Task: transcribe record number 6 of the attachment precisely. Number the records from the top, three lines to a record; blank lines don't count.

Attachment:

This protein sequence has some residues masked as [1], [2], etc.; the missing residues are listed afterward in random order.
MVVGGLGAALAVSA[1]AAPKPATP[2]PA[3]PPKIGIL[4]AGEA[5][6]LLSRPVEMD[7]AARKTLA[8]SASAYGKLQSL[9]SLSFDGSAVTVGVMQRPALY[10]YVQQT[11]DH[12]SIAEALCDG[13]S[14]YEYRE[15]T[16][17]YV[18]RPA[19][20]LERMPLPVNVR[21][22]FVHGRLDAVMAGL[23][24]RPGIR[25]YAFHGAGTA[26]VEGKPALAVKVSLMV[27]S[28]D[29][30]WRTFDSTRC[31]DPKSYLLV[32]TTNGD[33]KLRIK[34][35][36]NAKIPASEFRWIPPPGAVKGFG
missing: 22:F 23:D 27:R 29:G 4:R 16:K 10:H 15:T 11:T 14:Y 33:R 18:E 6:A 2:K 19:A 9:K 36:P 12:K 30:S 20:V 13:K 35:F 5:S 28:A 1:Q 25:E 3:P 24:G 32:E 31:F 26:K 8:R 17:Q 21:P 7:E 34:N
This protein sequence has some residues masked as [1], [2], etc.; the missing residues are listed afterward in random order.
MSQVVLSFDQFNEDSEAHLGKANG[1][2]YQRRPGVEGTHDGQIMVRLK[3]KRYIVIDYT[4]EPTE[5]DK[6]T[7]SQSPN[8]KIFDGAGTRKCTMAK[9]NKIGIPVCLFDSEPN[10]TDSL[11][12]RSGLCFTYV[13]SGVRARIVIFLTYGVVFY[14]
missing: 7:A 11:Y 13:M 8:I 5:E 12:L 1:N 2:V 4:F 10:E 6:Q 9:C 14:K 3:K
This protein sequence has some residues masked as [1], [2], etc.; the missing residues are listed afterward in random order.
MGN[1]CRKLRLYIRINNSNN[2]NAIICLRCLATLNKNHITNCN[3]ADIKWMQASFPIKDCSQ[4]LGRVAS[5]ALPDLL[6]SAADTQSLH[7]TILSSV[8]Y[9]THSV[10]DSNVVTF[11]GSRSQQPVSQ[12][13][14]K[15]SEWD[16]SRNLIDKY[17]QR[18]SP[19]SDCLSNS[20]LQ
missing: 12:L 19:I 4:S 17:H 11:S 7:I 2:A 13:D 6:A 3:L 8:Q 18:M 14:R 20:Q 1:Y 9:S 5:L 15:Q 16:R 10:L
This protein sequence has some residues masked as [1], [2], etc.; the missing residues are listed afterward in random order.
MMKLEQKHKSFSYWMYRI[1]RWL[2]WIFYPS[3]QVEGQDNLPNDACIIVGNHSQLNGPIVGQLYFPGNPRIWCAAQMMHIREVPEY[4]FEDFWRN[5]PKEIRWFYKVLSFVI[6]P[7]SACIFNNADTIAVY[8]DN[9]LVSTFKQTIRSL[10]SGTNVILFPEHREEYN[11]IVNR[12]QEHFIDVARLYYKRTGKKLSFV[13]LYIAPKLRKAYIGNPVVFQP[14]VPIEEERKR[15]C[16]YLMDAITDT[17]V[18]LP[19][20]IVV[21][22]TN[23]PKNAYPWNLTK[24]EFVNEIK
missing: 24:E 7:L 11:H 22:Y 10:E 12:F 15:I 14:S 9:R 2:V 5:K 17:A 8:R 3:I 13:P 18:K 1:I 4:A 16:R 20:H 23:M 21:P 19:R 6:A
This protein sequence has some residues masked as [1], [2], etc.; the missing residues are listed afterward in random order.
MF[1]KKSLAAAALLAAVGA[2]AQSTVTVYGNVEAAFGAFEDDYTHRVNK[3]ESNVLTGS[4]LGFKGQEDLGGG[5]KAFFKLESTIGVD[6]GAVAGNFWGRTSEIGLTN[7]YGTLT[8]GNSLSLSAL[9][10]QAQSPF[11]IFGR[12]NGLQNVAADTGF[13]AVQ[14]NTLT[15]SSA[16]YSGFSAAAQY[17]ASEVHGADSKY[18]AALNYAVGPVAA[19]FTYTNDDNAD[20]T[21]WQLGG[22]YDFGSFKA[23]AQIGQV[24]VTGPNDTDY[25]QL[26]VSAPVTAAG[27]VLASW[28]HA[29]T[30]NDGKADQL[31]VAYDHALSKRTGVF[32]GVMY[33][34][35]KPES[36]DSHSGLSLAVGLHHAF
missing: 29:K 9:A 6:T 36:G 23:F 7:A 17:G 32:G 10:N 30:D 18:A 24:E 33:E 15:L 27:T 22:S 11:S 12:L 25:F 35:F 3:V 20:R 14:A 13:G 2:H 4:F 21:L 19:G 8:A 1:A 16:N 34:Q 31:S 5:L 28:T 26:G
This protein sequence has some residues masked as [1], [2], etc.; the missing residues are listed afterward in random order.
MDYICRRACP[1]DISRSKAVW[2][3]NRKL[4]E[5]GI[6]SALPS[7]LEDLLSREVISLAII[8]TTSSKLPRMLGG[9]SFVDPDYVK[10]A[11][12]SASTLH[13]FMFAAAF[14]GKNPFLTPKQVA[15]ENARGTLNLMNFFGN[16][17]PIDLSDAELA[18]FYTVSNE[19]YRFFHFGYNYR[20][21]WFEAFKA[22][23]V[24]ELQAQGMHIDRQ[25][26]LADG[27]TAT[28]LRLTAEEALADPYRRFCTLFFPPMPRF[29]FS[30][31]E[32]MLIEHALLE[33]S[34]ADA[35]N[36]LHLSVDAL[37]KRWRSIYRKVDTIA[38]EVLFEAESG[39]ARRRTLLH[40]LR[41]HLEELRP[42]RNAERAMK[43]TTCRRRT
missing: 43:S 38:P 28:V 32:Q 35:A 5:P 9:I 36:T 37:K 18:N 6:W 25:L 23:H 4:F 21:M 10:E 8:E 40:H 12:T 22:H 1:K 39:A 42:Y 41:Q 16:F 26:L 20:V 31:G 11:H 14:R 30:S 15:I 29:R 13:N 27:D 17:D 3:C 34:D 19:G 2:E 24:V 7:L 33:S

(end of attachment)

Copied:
This protein sequence has some residues masked as [1], [2], etc.; the missing residues are listed afterward in random order.
MDYICRRACP[1]DISRSKAVW[2][3]NRKL[4]E[5]GI[6]SALPS[7]LEDLLSREVISLAII[8]TTSSKLPRMLGG[9]SFVDPDYVK[10]A[11][12]SASTLH[13]FMFAAAF[14]GKNPFLTPKQVA[15]ENARGTLNLMNFFGN[16][17]PIDLSDAELA[18]FYTVSNE[19]YRFFHFGYNYR[20][21]WFEAFKA[22][23]V[24]ELQAQGMHIDRQ[25][26]LADG[27]TAT[28]LRLTAEEALADPYRRFCTLFFPPMPRF[29]FS[30][31]E[32]MLIEHALLE[33]S[34]ADA[35]N[36]LHLSVDAL[37]KRWRSIYRKVDTIA[38]EVLFEAESG[39]ARRRTLLH[40]LR[41]HLEELRP[42]RNAERAMK[43]TTCRRRT
missing: 43:S 38:P 28:V 32:Q 35:A 5:P 9:I 36:T 37:K 18:N 6:W 25:L 23:H 4:F 21:M 10:E 8:E 40:H 12:T 22:H 1:K 39:A 42:Y 41:Q 16:F 26:L 20:V 31:G 11:H 14:R 30:S 15:I 29:R 13:N 27:D 17:D 3:C 34:D 19:G 2:E 24:V 7:L 33:S